Cowon iAudio does the job

Cowon iAudio does the job for me, just copy+paste, works with flac, higher quality audio than ipod, 16gb.

Awesome player!

I've had one of these exact models for the past few years, and it works great. Battery lasts forever, even in a cold winter car. About 20 minutes of listening time daily and a single charge lasted a solid week. Definitely buy the larger 2GB if you can.

The only issue I ran into with Linux is that mine sometimes got stuck in MTP (Media Transfer Protocol) mode instead of mass storage mode. There is some manual step of going into "hold" position while turned off, then turning on from that position while holding the center button.

Be careful because on the device side it mounts into two different "partitions" depending on the mode. That is, you can't see any MTP files in mass-storage mode, and vice versa, even though they still take up space. (It's probably a single partition that uses a different mount point depending on the mode.)

But it sounds like the newer firmware might have that USB mode in settings now.

Scott Dowdle's picture

Latest firmware - 1.01.32A


I updated to the latest and my Sansa Clip says it is running Version 1.01.32A of the firmware, and yes, it has an option in settings to change the USB mode. I haven't had to change it.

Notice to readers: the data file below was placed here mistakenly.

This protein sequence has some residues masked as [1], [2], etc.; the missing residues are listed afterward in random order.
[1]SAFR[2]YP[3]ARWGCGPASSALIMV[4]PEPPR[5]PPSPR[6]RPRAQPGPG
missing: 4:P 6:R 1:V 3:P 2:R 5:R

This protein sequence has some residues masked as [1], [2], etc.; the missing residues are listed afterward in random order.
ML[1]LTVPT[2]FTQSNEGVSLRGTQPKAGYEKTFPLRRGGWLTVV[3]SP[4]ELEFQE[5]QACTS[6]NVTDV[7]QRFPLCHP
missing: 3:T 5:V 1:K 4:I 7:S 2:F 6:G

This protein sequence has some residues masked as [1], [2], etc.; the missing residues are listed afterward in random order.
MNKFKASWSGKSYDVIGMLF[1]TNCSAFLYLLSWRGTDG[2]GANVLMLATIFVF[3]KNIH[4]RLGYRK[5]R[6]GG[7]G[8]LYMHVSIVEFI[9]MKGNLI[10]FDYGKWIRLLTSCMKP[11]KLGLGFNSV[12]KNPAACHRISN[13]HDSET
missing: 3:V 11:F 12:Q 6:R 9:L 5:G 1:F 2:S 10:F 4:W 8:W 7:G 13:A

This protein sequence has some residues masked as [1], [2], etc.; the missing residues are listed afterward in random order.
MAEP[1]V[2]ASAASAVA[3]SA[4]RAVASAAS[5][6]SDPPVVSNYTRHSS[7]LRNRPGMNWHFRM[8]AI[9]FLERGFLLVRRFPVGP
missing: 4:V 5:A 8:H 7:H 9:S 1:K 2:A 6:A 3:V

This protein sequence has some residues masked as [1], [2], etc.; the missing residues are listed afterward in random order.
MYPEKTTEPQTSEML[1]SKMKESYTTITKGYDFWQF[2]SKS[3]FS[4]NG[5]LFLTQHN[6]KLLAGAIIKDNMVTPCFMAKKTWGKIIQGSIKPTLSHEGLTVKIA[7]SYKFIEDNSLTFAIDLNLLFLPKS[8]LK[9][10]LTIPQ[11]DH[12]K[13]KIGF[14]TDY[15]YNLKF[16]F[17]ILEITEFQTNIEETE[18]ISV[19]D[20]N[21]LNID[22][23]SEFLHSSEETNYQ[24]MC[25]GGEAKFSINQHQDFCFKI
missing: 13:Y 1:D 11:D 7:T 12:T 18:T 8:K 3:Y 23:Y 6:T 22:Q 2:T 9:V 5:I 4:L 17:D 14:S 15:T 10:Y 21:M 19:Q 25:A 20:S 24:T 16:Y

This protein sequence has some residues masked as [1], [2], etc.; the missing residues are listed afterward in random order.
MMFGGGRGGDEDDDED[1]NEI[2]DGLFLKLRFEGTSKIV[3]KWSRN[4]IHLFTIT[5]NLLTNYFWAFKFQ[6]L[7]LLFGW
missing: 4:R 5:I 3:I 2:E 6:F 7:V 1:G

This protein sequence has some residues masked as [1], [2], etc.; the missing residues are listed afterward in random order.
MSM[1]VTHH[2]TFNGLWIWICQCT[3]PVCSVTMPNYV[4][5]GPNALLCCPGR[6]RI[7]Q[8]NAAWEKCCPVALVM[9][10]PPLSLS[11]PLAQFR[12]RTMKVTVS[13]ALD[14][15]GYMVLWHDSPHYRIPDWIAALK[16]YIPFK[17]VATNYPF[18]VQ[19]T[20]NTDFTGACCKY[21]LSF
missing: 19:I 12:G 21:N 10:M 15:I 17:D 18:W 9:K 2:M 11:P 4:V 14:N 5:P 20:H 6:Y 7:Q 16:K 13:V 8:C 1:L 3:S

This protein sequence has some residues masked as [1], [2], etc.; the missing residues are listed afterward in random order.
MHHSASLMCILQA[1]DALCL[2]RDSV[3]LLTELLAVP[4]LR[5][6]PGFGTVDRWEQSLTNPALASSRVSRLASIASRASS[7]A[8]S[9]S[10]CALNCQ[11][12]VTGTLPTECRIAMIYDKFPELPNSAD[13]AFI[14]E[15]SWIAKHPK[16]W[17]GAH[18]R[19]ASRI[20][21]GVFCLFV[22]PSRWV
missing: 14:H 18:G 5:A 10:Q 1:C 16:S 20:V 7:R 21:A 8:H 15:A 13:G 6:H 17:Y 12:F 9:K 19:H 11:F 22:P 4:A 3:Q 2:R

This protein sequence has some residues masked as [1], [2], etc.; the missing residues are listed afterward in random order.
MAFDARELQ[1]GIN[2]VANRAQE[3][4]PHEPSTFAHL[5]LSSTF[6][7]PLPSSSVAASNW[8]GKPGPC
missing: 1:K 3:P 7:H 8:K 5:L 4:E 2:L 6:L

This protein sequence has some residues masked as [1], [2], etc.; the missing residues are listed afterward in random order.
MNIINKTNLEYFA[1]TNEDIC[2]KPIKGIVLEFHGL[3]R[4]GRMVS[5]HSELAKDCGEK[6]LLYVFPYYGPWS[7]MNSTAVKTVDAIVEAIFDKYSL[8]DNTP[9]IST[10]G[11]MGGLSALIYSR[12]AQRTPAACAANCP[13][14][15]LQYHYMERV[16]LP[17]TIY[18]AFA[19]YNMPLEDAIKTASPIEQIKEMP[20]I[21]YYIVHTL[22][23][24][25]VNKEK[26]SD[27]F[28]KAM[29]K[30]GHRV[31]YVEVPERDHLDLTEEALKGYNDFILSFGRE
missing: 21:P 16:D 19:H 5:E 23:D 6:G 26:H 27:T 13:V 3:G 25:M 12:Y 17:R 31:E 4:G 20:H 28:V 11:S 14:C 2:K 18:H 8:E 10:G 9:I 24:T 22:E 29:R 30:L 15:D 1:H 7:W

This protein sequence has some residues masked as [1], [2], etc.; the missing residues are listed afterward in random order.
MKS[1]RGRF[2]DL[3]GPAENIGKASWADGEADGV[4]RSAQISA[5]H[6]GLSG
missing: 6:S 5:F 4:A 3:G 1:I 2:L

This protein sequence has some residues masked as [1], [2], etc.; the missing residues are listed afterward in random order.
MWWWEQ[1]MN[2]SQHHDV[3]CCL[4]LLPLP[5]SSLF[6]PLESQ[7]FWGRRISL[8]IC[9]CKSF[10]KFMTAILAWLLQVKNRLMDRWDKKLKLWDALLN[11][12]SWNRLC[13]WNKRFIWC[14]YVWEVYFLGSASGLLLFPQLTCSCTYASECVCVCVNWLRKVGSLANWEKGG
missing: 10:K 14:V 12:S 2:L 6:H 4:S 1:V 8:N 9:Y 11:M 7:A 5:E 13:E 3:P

after firmware upgrade player shows album empty


After I've upgraded to v01.01.32A my sansa does not show any of my albums even though when I connect it through my pc (win xp) I see them. Do you what's wrong?
Thank you.

Scott Dowdle's picture

Looking for a fix?

I don't know. Here is what I would try:

1) Connect to your computer
2) Copy music to a folder on your computer
3) Delete everything off of the Sansa
4) Disconnect
5) It should rebuild the music database on the Sansa
6) Connect it back to the computer
7) Copy the music from the computer to the Sansa
8) Disconnect
9) It should rebuild the music database

If the above doesn't work for you, I'd be curious what format your music is in? .mp3? .ogg? or what?

Comment viewing options

Select your preferred way to display the comments and click "Save settings" to activate your changes.